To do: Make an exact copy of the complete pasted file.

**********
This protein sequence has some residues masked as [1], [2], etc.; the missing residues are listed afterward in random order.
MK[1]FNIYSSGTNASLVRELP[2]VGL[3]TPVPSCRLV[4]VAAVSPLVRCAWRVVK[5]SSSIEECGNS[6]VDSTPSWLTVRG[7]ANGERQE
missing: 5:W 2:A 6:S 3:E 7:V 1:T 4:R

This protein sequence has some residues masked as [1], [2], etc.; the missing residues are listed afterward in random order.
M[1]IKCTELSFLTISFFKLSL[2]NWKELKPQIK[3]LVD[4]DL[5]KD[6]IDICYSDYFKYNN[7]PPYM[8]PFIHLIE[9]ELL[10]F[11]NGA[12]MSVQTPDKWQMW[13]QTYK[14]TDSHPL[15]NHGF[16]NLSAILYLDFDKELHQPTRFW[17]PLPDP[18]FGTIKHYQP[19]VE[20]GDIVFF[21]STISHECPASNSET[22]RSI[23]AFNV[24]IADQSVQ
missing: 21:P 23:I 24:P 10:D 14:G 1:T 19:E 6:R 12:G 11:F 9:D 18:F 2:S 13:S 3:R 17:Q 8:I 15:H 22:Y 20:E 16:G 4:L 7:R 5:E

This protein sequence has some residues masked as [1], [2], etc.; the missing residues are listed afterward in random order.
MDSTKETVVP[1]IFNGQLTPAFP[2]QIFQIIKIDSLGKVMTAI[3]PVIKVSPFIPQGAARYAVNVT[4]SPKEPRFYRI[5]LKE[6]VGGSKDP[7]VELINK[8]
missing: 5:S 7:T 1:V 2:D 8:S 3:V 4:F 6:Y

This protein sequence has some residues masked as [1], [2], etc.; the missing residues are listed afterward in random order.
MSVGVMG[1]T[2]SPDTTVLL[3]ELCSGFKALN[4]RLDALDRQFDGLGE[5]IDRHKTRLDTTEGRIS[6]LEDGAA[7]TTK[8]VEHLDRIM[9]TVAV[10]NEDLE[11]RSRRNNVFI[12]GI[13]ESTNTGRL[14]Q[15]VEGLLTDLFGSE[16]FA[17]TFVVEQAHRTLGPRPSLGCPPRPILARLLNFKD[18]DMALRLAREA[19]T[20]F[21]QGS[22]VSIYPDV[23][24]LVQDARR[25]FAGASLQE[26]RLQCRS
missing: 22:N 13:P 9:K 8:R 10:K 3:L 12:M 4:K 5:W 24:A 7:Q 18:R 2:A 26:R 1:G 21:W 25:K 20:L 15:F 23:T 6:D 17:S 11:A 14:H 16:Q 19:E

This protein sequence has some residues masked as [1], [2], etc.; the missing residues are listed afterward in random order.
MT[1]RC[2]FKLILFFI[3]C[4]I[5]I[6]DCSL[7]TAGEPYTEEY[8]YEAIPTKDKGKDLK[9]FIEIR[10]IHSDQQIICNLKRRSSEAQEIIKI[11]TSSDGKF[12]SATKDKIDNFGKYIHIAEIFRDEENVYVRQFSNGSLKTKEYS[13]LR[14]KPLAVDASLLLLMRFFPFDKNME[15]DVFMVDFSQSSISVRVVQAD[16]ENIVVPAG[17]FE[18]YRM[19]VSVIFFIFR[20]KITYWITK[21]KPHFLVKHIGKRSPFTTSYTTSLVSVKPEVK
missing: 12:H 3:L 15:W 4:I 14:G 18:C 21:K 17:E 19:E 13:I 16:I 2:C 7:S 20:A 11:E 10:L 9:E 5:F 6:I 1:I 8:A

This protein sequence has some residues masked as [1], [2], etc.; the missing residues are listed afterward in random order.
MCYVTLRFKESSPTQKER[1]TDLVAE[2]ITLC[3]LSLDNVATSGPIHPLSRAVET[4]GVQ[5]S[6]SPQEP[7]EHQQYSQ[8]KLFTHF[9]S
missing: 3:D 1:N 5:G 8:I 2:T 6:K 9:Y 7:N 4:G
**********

This protein sequence has some residues masked as [1], [2], etc.; the missing residues are listed afterward in random order.
MK[1]FNIYSSGTNASLVRELP[2]VGL[3]TPVPSCRLV[4]VAAVSPLVRCAWRVVK[5]SSSIEECGNS[6]VDSTPSWLTVRG[7]ANGERQE
missing: 5:W 2:A 6:S 3:E 7:V 1:T 4:R

This protein sequence has some residues masked as [1], [2], etc.; the missing residues are listed afterward in random order.
M[1]IKCTELSFLTISFFKLSL[2]NWKELKPQIK[3]LVD[4]DL[5]KD[6]IDICYSDYFKYNN[7]PPYM[8]PFIHLIE[9]ELL[10]F[11]NGA[12]MSVQTPDKWQMW[13]QTYK[14]TDSHPL[15]NHGF[16]NLSAILYLDFDKELHQPTRFW[17]PLPDP[18]FGTIKHYQP[19]VE[20]GDIVFF[21]STISHECPASNSET[22]RSI[23]AFNV[24]IADQSVQ
missing: 21:P 23:I 24:P 10:D 14:G 1:T 19:E 6:R 12:G 11:F 9:D 18:F 2:S 13:S 3:R 17:Q 8:I 15:H 22:Y 20:E 16:G 4:L 7:R 5:E

This protein sequence has some residues masked as [1], [2], etc.; the missing residues are listed afterward in random order.
MDSTKETVVP[1]IFNGQLTPAFP[2]QIFQIIKIDSLGKVMTAI[3]PVIKVSPFIPQGAARYAVNVT[4]SPKEPRFYRI[5]LKE[6]VGGSKDP[7]VELINK[8]
missing: 5:S 7:T 1:V 2:D 8:S 3:V 4:F 6:Y

This protein sequence has some residues masked as [1], [2], etc.; the missing residues are listed afterward in random order.
MSVGVMG[1]T[2]SPDTTVLL[3]ELCSGFKALN[4]RLDALDRQFDGLGE[5]IDRHKTRLDTTEGRIS[6]LEDGAA[7]TTK[8]VEHLDRIM[9]TVAV[10]NEDLE[11]RSRRNNVFI[12]GI[13]ESTNTGRL[14]Q[15]VEGLLTDLFGSE[16]FA[17]TFVVEQAHRTLGPRPSLGCPPRPILARLLNFKD[18]DMALRLAREA[19]T[20]F[21]QGS[22]VSIYPDV[23][24]LVQDARR[25]FAGASLQE[26]RLQCRS
missing: 22:N 13:P 9:K 8:R 10:K 3:L 12:M 4:K 5:W 24:A 7:Q 18:R 2:A 26:R 1:G 21:W 25:K 20:L 15:F 23:T 6:D 17:S 11:A 14:H 16:Q 19:E

This protein sequence has some residues masked as [1], [2], etc.; the missing residues are listed afterward in random order.
MT[1]RC[2]FKLILFFI[3]C[4]I[5]I[6]DCSL[7]TAGEPYTEEY[8]YEAIPTKDKGKDLK[9]FIEIR[10]IHSDQQIICNLKRRSSEAQEIIKI[11]TSSDGKF[12]SATKDKIDNFGKYIHIAEIFRDEENVYVRQFSNGSLKTKEYS[13]LR[14]KPLAVDASLLLLMRFFPFDKNME[15]DVFMVDFSQSSISVRVVQAD[16]ENIVVPAG[17]FE[18]YRM[19]VSVIFFIFR[20]KITYWITK[21]KPHFLVKHIGKRSPFTTSYTTSLVSVKPEVK
missing: 12:H 3:L 15:W 4:I 14:G 18:C 21:K 17:E 19:E 13:I 16:I 2:C 7:S 20:A 11:E 10:L 9:E 5:F 6:I 1:I 8:A

This protein sequence has some residues masked as [1], [2], etc.; the missing residues are listed afterward in random order.
MCYVTLRFKESSPTQKER[1]TDLVAE[2]ITLC[3]LSLDNVATSGPIHPLSRAVET[4]GVQ[5]S[6]SPQEP[7]EHQQYSQ[8]KLFTHF[9]S
missing: 3:D 1:N 5:G 8:I 2:T 6:K 9:Y 7:N 4:G